Interviewer: Can you tell me more about the world of shamans?
Greg: The word shaman is not one I have been totally comfortable with over the years. But it’s the general word most folks use to associate to what I do.
Interviewer: Can you explain what you mean?
Greg: In my tradition or lineage which is from the Northern Plains of the United States you would not hear the word Shaman used. They would say, Medicine Men or Holy People. The word shaman is really from South American indigenous cultures and Artic or Asian Tribes. I believe it originates from the Tungusic Turkish languages .
Interviewer: So you use it because it’s a word that the public understands?
Greg: Yes. For my book, “The Shaman & His Daughter,” I was in my wisdom about using the word Shaman. The insight I got was to reach as many folks as possible with the message. To let go of concerns about definitions. My brothers, the Holy Men, agreed.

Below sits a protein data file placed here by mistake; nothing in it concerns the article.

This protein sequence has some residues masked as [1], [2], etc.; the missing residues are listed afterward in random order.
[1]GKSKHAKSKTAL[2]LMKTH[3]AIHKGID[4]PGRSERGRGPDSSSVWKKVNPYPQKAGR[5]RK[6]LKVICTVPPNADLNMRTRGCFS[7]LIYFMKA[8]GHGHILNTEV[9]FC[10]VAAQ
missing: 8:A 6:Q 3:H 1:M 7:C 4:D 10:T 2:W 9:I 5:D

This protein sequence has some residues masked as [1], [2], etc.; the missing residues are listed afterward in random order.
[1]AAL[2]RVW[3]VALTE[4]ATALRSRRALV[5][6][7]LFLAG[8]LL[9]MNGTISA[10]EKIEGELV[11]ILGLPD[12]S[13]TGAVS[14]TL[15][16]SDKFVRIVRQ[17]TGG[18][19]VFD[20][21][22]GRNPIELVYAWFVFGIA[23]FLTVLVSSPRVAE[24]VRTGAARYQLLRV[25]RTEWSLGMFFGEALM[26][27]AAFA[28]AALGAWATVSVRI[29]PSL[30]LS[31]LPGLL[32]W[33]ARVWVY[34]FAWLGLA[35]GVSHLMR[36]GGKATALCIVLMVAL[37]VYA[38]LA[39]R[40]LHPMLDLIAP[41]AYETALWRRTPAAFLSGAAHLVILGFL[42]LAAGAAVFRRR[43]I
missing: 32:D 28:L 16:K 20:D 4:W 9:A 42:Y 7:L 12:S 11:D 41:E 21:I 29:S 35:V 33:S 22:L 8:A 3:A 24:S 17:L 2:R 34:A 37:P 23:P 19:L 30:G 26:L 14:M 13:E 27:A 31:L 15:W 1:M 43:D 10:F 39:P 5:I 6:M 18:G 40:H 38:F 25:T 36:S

Interviewer: Is that why I see in some of your writing the phrase, “the medicine path.”
Greg: Yes, the medicine path or the path of power would be another way of saying the term shamanism. You could say, “They are someone who walks the Medicine Path.”
Interviewer: Do you feel there is a misconceptions about people who practice shamanism or walk the medicine path?
Greg: Yes, but I don’t think it’s anything negative. And it’s one of the reasons I wrote The Shaman & His Daughter to show how shamanism ingrates into a real world life – like shopping at Safeway!
Interviewer: That was a great story. Could we say shamanism is about listening to yourself and the world at a deeper level?
Greg: Someone is reading my stuff! Yes, that is it exactly. To learn to listen from your Spirit not your mind. I talk about that very specifically in my first book, The Woodstock Bridge.